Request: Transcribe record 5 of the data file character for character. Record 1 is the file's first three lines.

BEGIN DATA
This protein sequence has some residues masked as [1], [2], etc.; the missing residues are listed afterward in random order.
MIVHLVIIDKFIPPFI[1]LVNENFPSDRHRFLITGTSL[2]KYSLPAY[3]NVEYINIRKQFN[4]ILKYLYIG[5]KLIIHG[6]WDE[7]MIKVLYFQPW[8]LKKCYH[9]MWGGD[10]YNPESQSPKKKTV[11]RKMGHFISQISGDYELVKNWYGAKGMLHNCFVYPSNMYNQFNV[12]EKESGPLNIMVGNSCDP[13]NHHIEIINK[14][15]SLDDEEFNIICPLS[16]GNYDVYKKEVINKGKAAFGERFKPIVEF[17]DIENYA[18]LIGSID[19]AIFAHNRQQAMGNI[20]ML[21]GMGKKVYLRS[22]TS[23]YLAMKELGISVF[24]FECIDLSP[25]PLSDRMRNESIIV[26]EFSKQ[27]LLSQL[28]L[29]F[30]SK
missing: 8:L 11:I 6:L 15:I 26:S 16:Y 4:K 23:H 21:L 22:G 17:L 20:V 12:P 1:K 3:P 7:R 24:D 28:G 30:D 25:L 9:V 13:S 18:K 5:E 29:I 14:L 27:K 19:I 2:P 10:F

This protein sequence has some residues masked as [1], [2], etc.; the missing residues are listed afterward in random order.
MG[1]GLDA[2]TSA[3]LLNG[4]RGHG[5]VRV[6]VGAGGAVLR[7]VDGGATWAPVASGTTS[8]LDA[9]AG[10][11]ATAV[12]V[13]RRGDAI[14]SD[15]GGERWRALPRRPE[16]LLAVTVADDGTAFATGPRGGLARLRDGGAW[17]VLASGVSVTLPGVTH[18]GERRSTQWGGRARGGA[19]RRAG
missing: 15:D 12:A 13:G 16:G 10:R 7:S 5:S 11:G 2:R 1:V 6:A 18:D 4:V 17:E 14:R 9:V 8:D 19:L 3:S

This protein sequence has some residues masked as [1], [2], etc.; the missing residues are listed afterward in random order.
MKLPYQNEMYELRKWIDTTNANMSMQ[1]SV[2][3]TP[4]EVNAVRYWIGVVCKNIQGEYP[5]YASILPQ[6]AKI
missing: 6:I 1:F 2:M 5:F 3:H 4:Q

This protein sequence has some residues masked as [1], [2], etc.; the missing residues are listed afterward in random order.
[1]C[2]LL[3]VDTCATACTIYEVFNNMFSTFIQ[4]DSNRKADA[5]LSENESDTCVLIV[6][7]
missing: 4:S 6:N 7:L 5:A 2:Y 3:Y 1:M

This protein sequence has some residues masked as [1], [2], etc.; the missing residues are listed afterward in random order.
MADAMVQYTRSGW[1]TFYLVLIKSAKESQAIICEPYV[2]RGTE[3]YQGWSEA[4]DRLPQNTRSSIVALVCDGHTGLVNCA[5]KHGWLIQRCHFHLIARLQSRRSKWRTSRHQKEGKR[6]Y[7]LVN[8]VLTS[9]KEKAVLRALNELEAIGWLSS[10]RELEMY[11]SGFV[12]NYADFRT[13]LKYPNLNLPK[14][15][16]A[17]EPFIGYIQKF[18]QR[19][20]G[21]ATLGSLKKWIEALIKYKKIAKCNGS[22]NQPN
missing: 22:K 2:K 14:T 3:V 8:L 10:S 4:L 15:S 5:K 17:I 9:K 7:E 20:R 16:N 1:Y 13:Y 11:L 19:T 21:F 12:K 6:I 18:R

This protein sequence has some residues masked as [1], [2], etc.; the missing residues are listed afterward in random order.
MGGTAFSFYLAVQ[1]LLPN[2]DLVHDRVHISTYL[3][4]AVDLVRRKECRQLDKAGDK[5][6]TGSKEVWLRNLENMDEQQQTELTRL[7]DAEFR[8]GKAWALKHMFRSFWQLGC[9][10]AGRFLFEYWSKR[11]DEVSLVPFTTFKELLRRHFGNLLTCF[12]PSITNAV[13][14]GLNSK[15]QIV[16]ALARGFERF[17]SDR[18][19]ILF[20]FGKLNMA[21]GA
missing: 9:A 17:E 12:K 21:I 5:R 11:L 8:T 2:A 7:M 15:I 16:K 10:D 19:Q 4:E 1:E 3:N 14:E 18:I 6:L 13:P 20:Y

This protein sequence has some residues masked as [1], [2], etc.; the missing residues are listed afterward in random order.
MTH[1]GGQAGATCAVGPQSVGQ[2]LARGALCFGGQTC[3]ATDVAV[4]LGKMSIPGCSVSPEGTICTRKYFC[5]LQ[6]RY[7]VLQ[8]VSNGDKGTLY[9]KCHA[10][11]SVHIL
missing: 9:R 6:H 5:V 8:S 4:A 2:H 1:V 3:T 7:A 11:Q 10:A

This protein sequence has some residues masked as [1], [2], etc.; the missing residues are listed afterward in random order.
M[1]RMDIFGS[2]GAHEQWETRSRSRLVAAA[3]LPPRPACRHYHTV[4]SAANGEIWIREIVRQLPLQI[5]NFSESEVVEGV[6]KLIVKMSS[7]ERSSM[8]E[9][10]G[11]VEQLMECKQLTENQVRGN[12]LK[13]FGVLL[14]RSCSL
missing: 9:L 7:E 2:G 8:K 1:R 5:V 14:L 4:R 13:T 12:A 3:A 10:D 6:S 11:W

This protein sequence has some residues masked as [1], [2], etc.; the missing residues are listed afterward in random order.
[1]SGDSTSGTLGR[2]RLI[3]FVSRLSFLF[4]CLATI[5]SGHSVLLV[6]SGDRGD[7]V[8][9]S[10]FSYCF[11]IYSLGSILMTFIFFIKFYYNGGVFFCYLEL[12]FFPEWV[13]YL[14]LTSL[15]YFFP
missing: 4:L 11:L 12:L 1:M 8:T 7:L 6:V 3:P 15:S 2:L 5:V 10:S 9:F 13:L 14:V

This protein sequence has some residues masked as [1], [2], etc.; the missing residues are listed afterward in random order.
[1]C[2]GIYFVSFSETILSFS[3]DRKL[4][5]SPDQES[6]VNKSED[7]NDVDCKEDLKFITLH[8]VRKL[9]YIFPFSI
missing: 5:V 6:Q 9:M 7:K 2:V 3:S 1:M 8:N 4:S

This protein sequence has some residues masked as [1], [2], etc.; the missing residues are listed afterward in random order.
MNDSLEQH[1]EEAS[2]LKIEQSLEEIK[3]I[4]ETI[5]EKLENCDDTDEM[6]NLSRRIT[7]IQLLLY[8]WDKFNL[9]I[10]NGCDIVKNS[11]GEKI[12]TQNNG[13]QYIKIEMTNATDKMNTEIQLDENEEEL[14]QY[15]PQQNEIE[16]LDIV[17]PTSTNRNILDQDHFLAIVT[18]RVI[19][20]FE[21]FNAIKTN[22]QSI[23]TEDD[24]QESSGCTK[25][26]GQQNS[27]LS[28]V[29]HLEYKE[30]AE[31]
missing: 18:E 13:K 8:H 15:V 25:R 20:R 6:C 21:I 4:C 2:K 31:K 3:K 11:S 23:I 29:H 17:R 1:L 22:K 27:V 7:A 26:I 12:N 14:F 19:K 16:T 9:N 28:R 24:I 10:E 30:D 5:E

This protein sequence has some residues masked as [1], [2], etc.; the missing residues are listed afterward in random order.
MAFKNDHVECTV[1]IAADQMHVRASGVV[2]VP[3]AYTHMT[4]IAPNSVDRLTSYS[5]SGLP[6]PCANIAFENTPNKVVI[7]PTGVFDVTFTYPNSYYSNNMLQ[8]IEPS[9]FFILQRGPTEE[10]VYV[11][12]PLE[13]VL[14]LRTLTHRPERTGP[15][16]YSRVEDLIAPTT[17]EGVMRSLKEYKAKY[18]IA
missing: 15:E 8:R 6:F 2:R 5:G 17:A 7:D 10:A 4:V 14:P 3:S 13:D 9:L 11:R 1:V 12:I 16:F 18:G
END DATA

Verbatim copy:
This protein sequence has some residues masked as [1], [2], etc.; the missing residues are listed afterward in random order.
MADAMVQYTRSGW[1]TFYLVLIKSAKESQAIICEPYV[2]RGTE[3]YQGWSEA[4]DRLPQNTRSSIVALVCDGHTGLVNCA[5]KHGWLIQRCHFHLIARLQSRRSKWRTSRHQKEGKR[6]Y[7]LVN[8]VLTS[9]KEKAVLRALNELEAIGWLSS[10]RELEMY[11]SGFV[12]NYADFRT[13]LKYPNLNLPK[14][15][16]A[17]EPFIGYIQKF[18]QR[19][20]G[21]ATLGSLKKWIEALIKYKKIAKCNGS[22]NQPN
missing: 22:K 2:K 14:T 3:V 8:L 10:S 4:L 15:S 5:K 17:I 9:K 7:E 20:R 16:N 1:Y 13:Y 11:L 19:T 21:F 12:K 6:I 18:R